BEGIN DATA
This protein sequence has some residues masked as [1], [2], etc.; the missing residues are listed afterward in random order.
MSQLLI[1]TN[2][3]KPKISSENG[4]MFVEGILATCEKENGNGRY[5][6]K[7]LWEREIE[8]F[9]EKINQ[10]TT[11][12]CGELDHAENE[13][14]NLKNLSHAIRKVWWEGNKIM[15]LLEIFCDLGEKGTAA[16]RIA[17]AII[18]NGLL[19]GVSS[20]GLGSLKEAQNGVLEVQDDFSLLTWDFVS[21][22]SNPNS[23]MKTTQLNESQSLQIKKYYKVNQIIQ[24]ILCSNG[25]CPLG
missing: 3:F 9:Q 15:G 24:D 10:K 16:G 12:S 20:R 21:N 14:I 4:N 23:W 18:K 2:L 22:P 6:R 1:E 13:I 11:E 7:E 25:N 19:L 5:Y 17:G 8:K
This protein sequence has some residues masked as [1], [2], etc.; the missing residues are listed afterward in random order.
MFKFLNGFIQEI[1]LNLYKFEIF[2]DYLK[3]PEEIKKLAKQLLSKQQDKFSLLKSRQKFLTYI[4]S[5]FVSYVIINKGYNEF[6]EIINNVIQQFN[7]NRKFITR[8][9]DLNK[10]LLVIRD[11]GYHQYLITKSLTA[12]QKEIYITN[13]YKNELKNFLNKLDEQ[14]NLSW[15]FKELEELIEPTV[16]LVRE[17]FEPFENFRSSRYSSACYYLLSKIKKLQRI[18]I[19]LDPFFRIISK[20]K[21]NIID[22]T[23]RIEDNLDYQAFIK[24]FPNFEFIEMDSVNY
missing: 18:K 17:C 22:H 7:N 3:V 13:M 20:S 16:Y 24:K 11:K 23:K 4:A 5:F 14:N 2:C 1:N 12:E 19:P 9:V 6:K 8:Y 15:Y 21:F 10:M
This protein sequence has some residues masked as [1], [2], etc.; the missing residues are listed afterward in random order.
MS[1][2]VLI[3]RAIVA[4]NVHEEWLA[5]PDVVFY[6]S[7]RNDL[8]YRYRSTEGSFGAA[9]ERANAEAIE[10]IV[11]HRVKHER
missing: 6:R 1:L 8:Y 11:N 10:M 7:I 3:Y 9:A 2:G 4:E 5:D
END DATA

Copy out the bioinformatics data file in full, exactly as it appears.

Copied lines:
This protein sequence has some residues masked as [1], [2], etc.; the missing residues are listed afterward in random order.
MSQLLI[1]TN[2][3]KPKISSENG[4]MFVEGILATCEKENGNGRY[5][6]K[7]LWEREIE[8]F[9]EKINQ[10]TT[11][12]CGELDHAENE[13][14]NLKNLSHAIRKVWWEGNKIM[15]LLEIFCDLGEKGTAA[16]RIA[17]AII[18]NGLL[19]GVSS[20]GLGSLKEAQNGVLEVQDDFSLLTWDFVS[21][22]SNPNS[23]MKTTQLNESQSLQIKKYYKVNQIIQ[24]ILCSNG[25]CPLG
missing: 3:F 9:Q 15:G 24:D 10:K 16:G 12:S 20:R 21:N 14:I 4:N 23:W 18:K 2:L 22:P 6:R 1:E 13:I 11:E 7:E 25:N 19:L 5:Y 17:G 8:K
This protein sequence has some residues masked as [1], [2], etc.; the missing residues are listed afterward in random order.
MFKFLNGFIQEI[1]LNLYKFEIF[2]DYLK[3]PEEIKKLAKQLLSKQQDKFSLLKSRQKFLTYI[4]S[5]FVSYVIINKGYNEF[6]EIINNVIQQFN[7]NRKFITR[8][9]DLNK[10]LLVIRD[11]GYHQYLITKSLTA[12]QKEIYITN[13]YKNELKNFLNKLDEQ[14]NLSW[15]FKELEELIEPTV[16]LVRE[17]FEPFENFRSSRYSSACYYLLSKIKKLQRI[18]I[19]LDPFFRIISK[20]K[21]NIID[22]T[23]RIEDNLDYQAFIK[24]FPNFEFIEMDSVNY
missing: 18:K 17:C 22:H 7:N 3:V 13:M 20:S 16:Y 24:K 11:K 23:K 4:A 5:F 14:N 2:C 1:N 12:E 19:P 9:V 6:K 8:Y 15:Y 21:F 10:M
This protein sequence has some residues masked as [1], [2], etc.; the missing residues are listed afterward in random order.
MS[1][2]VLI[3]RAIVA[4]NVHEEWLA[5]PDVVFY[6]S[7]RNDL[8]YRYRSTEGSFGAA[9]ERANAEAIE[10]IV[11]HRVKHER
missing: 6:R 1:L 8:Y 11:N 10:M 7:I 3:Y 9:A 2:G 4:E 5:D